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How Offices Are Preparing for Workers' Return

by Dave Hiller 05/10/2020

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As we reopen our businesses, sanitation and personal health security will be even more important. Business operations will be affected and how we interact with our fellow co-workers will change. Here as an article regarding possible changes ahead.


Offices are preparing their spaces for a post-pandemic world. Companies are bringing in thermal cameras, HVAC systems that can fight bad germs, contactless coffee machines, and more as employees prepare to return to office spaces in some areas of the country.

Marx Realty has been planning a $24 million renovation of its New York City building. Beyond just a touchless Purell dispenser in the lobby, it’s adding in antimicrobial materials throughout. It’ll also have thermal screening of visitors.

“What’s important about the COVID world is that people still feel comfortable and it feels warm and inviting when they enter the building, especially after being on the trains and buses and walking in their masks,” Craig Deitelzweig, CEO of Marx Realty, told The Real Deal. “Everyone wants a hospitality feel but now they will work together, six feet apart.”

Common touch points will be eliminated to reduce the spread of the virus. For example, employees will be able to use their personal phones to control elevators. A doorperson at the front of the building will eliminate another common touch point.

The company is also exploring adding ultraviolet light inside its HVAC systems, which is touted as being able to attack bacteria and viruses in the office air.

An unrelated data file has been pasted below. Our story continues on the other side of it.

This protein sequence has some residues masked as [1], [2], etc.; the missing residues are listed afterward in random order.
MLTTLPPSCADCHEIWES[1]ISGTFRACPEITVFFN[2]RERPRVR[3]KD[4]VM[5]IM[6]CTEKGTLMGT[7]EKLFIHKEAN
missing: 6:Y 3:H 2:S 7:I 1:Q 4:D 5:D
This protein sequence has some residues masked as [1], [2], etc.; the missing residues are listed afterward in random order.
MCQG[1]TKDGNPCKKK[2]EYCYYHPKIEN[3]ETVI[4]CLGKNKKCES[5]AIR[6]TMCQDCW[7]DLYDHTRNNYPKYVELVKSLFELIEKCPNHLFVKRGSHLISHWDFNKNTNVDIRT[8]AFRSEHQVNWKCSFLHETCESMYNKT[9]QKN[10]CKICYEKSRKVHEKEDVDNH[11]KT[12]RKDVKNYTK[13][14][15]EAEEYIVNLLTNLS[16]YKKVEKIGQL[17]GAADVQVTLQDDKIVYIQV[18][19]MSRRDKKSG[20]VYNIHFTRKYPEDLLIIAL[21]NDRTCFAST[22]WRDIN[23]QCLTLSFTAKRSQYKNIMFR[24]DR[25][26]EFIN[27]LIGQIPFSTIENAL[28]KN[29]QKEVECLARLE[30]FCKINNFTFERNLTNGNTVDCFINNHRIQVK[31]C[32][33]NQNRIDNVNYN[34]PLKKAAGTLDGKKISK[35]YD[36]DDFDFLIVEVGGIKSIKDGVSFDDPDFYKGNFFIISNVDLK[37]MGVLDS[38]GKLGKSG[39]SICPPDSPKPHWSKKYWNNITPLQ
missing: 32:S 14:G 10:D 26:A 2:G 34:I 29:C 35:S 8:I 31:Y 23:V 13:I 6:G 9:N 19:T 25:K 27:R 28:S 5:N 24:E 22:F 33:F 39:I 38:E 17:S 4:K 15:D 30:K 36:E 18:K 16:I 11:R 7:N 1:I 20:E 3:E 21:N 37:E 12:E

Also, couches and chairs in the lobby will be covered in a velvet cloth, designed to be easily cleaned.

“You may see companies begin to use more furniture that was intended for health care spaces because those products were designed to be more easily and reliably sanitized,” James Keenoy, president of Farrell Flynne, a furniture procurement specialist, told The Real Deal.

Architect Nabil Sabet, a group director at the global design firm M Moser, says the modern office will need to undergo several changes because of the pandemic. Sabet highlights the following physical changes that offices may need to consider:

  • Ventilation: More stringent ventilation strategies may be needed that combine extraction, air changes, and filtering and sterilizing recirculating air will be needed.
  • Hospital-grade sanitizing: Self-cleaning surfaces could become more commonplace; anti-microbial surfaces and materials will be incorporated throughout the office, and light fixtures with ultraviolet components will also be used to help prevent infectious material.
  • Technology: Laptops and a secure virtual private network that facilitate mobility and security will no longer be optional.
Welcome Back to Your Post-Corona Office. You Probably Won’t Recognize It,” The Real Deal (May 6, 2020) and M Moser Associates


About the Author

Dave Hiller



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